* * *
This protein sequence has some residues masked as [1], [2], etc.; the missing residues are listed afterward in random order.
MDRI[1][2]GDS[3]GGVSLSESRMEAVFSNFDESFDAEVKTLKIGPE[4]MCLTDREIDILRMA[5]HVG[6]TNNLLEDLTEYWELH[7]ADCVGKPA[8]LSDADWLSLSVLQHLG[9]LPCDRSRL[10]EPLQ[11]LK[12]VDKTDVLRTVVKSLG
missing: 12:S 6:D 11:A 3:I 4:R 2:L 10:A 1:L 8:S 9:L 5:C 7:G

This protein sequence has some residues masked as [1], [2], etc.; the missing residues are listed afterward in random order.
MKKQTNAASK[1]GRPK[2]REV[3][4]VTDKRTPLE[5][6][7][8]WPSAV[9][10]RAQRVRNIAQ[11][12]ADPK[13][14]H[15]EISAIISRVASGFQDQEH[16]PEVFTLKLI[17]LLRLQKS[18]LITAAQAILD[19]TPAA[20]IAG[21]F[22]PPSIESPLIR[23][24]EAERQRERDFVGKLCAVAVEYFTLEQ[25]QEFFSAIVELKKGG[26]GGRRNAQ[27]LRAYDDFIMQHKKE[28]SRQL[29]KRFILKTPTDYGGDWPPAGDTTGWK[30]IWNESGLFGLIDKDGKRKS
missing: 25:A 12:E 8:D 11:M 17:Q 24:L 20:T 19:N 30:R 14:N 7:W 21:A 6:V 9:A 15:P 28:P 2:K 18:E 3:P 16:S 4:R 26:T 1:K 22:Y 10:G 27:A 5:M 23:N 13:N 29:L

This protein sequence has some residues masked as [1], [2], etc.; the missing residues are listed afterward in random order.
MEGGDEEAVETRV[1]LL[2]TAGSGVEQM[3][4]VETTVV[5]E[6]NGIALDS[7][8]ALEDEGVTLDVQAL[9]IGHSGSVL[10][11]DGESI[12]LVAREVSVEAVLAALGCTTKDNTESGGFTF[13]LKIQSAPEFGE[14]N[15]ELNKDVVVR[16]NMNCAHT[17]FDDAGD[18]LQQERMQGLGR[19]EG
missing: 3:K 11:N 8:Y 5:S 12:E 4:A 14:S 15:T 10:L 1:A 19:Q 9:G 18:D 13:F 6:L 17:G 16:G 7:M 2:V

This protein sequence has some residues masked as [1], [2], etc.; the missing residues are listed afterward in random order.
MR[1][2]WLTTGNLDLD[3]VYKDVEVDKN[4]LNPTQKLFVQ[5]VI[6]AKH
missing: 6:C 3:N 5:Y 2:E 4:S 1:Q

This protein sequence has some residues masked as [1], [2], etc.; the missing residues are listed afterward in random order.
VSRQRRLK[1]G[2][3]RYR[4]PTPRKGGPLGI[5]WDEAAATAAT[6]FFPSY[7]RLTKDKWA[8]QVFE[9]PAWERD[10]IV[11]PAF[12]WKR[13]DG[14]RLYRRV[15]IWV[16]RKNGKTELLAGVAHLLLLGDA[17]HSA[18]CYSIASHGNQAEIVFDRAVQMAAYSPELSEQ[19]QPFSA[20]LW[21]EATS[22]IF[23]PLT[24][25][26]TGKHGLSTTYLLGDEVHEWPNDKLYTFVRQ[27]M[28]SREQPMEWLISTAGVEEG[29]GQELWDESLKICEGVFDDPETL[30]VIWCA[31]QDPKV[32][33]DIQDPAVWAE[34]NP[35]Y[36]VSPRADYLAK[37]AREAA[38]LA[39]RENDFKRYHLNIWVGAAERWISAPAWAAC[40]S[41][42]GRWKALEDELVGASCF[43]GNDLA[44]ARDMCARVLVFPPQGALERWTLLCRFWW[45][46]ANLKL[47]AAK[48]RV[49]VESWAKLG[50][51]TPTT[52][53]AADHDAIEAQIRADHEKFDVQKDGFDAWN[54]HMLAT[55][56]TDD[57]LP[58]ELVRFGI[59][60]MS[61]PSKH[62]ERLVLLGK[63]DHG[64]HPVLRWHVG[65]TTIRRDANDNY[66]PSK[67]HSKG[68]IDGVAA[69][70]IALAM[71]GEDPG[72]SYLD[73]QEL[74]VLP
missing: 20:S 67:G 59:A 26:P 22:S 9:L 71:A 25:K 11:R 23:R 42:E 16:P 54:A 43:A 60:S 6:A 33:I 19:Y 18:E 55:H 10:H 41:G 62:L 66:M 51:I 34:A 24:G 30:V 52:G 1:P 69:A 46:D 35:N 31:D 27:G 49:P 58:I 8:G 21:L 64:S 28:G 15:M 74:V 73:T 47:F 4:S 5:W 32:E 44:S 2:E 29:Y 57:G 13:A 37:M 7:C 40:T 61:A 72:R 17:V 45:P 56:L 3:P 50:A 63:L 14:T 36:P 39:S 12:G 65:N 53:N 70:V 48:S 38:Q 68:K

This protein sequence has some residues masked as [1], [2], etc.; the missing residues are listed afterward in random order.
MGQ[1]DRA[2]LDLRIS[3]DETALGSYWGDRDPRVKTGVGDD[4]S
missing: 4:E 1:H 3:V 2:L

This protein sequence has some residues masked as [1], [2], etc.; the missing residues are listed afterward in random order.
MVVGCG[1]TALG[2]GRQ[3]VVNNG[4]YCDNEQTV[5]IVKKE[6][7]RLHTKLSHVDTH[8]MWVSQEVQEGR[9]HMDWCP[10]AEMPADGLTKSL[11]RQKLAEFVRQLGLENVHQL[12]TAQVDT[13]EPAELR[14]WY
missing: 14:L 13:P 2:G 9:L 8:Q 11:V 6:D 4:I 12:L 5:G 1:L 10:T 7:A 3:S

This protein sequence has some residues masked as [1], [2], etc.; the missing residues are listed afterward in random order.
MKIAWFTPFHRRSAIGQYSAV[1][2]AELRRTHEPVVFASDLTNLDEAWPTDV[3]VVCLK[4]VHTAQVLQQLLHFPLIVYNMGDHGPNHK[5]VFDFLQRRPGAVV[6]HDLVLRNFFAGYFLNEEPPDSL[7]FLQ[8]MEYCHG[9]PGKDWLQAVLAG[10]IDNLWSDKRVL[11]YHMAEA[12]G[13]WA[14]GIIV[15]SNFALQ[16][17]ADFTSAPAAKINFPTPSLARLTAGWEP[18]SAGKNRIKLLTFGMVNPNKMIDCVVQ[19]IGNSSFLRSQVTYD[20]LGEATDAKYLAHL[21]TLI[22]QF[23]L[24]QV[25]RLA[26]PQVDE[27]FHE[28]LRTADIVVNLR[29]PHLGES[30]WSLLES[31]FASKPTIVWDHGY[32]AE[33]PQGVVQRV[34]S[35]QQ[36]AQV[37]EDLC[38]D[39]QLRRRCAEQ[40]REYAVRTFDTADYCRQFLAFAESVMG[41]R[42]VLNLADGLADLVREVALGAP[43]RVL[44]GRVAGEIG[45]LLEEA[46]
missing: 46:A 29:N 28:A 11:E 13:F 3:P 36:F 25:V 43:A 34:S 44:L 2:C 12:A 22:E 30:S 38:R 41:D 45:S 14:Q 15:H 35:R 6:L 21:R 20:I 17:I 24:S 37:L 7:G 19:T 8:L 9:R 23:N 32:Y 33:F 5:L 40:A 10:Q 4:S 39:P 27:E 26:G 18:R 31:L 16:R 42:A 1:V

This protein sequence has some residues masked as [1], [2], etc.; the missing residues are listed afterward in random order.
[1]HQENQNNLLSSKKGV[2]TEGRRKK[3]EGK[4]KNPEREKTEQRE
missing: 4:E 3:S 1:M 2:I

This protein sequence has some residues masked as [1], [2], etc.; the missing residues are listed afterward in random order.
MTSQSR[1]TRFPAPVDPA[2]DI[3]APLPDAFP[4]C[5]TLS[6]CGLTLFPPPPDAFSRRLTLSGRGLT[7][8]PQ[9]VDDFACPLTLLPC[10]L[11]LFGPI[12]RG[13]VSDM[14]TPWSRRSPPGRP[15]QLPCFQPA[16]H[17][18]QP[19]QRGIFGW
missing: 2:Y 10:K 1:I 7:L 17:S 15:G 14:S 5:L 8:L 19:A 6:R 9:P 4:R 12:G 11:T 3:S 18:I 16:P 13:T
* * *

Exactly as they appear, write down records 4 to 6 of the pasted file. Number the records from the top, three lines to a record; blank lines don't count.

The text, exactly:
This protein sequence has some residues masked as [1], [2], etc.; the missing residues are listed afterward in random order.
MR[1][2]WLTTGNLDLD[3]VYKDVEVDKN[4]LNPTQKLFVQ[5]VI[6]AKH
missing: 6:C 3:N 5:Y 2:E 4:S 1:Q

This protein sequence has some residues masked as [1], [2], etc.; the missing residues are listed afterward in random order.
VSRQRRLK[1]G[2][3]RYR[4]PTPRKGGPLGI[5]WDEAAATAAT[6]FFPSY[7]RLTKDKWA[8]QVFE[9]PAWERD[10]IV[11]PAF[12]WKR[13]DG[14]RLYRRV[15]IWV[16]RKNGKTELLAGVAHLLLLGDA[17]HSA[18]CYSIASHGNQAEIVFDRAVQMAAYSPELSEQ[19]QPFSA[20]LW[21]EATS[22]IF[23]PLT[24][25][26]TGKHGLSTTYLLGDEVHEWPNDKLYTFVRQ[27]M[28]SREQPMEWLISTAGVEEG[29]GQELWDESLKICEGVFDDPETL[30]VIWCA[31]QDPKV[32][33]DIQDPAVWAE[34]NP[35]Y[36]VSPRADYLAK[37]AREAA[38]LA[39]RENDFKRYHLNIWVGAAERWISAPAWAAC[40]S[41][42]GRWKALEDELVGASCF[43]GNDLA[44]ARDMCARVLVFPPQGALERWTLLCRFWW[45][46]ANLKL[47]AAK[48]RV[49]VESWAKLG[50][51]TPTT[52][53]AADHDAIEAQIRADHEKFDVQKDGFDAWN[54]HMLAT[55][56]TDD[57]LP[58]ELVRFGI[59][60]MS[61]PSKH[62]ERLVLLGK[63]DHG[64]HPVLRWHVG[65]TTIRRDANDNY[66]PSK[67]HSKG[68]IDGVAA[69][70]IALAM[71]GEDPG[72]SYLD[73]QEL[74]VLP
missing: 20:S 67:G 59:A 26:P 22:S 9:L 71:A 25:K 11:R 23:R 42:E 16:P 54:A 43:A 60:S 6:A 33:I 19:Y 18:E 55:H 10:H 41:G 62:L 66:M 51:I 34:A 24:G 30:V 52:G 1:P 69:A 46:D 35:N 31:D 27:G 49:P 58:I 8:G 21:L 64:S 28:G 15:M 74:V 73:T 47:F 4:S 5:W 32:E 44:S 2:E 29:Y 57:G 13:A 37:M 7:C 40:T 61:A 72:R 17:V 45:P 56:L 3:P 50:A 63:L 14:T 36:P 39:S 12:G 65:N 53:N 70:V 48:S 38:Q 68:K

This protein sequence has some residues masked as [1], [2], etc.; the missing residues are listed afterward in random order.
MGQ[1]DRA[2]LDLRIS[3]DETALGSYWGDRDPRVKTGVGDD[4]S
missing: 4:E 1:H 3:V 2:L